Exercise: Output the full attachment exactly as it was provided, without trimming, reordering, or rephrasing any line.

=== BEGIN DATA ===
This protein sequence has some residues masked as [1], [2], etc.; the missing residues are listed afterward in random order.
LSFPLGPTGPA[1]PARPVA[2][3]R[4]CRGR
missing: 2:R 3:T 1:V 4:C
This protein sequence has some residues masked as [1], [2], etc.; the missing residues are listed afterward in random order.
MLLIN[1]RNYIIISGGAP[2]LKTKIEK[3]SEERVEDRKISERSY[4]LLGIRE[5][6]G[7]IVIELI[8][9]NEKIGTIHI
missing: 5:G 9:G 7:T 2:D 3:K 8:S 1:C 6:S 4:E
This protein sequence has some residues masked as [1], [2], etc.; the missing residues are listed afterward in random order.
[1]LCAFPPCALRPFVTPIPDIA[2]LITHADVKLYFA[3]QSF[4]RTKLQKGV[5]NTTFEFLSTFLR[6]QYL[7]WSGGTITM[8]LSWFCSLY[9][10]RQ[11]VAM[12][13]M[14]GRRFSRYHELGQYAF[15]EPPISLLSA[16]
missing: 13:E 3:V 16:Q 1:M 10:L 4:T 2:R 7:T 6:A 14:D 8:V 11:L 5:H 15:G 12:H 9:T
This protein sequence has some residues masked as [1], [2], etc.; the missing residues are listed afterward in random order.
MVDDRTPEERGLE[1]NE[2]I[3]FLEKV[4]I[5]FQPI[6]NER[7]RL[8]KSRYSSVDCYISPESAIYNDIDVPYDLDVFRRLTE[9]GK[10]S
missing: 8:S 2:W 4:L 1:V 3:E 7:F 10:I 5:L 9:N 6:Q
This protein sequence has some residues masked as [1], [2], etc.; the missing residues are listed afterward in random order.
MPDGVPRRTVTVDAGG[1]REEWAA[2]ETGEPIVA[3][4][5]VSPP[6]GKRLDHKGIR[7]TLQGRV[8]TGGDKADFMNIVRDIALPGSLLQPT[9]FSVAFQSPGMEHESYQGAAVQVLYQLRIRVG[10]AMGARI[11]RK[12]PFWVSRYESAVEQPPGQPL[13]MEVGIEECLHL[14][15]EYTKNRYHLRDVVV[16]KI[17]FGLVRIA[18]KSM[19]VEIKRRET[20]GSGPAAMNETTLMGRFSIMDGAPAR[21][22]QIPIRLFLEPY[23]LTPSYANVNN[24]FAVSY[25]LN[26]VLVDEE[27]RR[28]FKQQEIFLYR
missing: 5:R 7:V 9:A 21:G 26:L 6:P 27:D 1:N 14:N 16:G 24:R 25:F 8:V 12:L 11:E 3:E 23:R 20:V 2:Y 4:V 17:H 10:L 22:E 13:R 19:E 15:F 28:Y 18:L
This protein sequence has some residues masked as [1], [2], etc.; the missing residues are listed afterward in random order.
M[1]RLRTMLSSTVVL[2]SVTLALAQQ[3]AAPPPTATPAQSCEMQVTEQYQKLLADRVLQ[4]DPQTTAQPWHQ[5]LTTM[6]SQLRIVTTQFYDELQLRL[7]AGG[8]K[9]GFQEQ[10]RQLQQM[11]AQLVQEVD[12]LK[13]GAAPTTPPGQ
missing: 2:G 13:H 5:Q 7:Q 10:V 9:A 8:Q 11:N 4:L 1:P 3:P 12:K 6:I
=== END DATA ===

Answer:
This protein sequence has some residues masked as [1], [2], etc.; the missing residues are listed afterward in random order.
LSFPLGPTGPA[1]PARPVA[2][3]R[4]CRGR
missing: 2:R 3:T 1:V 4:C
This protein sequence has some residues masked as [1], [2], etc.; the missing residues are listed afterward in random order.
MLLIN[1]RNYIIISGGAP[2]LKTKIEK[3]SEERVEDRKISERSY[4]LLGIRE[5][6]G[7]IVIELI[8][9]NEKIGTIHI
missing: 5:G 9:G 7:T 2:D 3:K 8:S 1:C 6:S 4:E
This protein sequence has some residues masked as [1], [2], etc.; the missing residues are listed afterward in random order.
[1]LCAFPPCALRPFVTPIPDIA[2]LITHADVKLYFA[3]QSF[4]RTKLQKGV[5]NTTFEFLSTFLR[6]QYL[7]WSGGTITM[8]LSWFCSLY[9][10]RQ[11]VAM[12][13]M[14]GRRFSRYHELGQYAF[15]EPPISLLSA[16]
missing: 13:E 3:V 16:Q 1:M 10:L 4:T 2:R 7:T 6:A 14:D 8:V 11:L 5:H 15:G 12:H 9:T
This protein sequence has some residues masked as [1], [2], etc.; the missing residues are listed afterward in random order.
MVDDRTPEERGLE[1]NE[2]I[3]FLEKV[4]I[5]FQPI[6]NER[7]RL[8]KSRYSSVDCYISPESAIYNDIDVPYDLDVFRRLTE[9]GK[10]S
missing: 8:S 2:W 4:L 1:V 3:E 7:F 10:I 5:L 9:N 6:Q
This protein sequence has some residues masked as [1], [2], etc.; the missing residues are listed afterward in random order.
MPDGVPRRTVTVDAGG[1]REEWAA[2]ETGEPIVA[3][4][5]VSPP[6]GKRLDHKGIR[7]TLQGRV[8]TGGDKADFMNIVRDIALPGSLLQPT[9]FSVAFQSPGMEHESYQGAAVQVLYQLRIRVG[10]AMGARI[11]RK[12]PFWVSRYESAVEQPPGQPL[13]MEVGIEECLHL[14][15]EYTKNRYHLRDVVV[16]KI[17]FGLVRIA[18]KSM[19]VEIKRRET[20]GSGPAAMNETTLMGRFSIMDGAPAR[21][22]QIPIRLFLEPY[23]LTPSYANVNN[24]FAVSY[25]LN[26]VLVDEE[27]RR[28]FKQQEIFLYR
missing: 5:R 7:V 9:A 21:G 26:L 6:P 27:D 1:N 14:N 16:G 24:R 25:F 8:V 12:L 11:E 3:E 23:R 20:V 2:Y 4:V 17:H 10:L 22:E 13:R 19:E 15:F 28:Y 18:L
This protein sequence has some residues masked as [1], [2], etc.; the missing residues are listed afterward in random order.
M[1]RLRTMLSSTVVL[2]SVTLALAQQ[3]AAPPPTATPAQSCEMQVTEQYQKLLADRVLQ[4]DPQTTAQPWHQ[5]LTTM[6]SQLRIVTTQFYDELQLRL[7]AGG[8]K[9]GFQEQ[10]RQLQQM[11]AQLVQEVD[12]LK[13]GAAPTTPPGQ
missing: 2:G 13:H 5:Q 7:Q 10:V 9:A 8:Q 11:N 4:L 1:P 3:P 12:K 6:I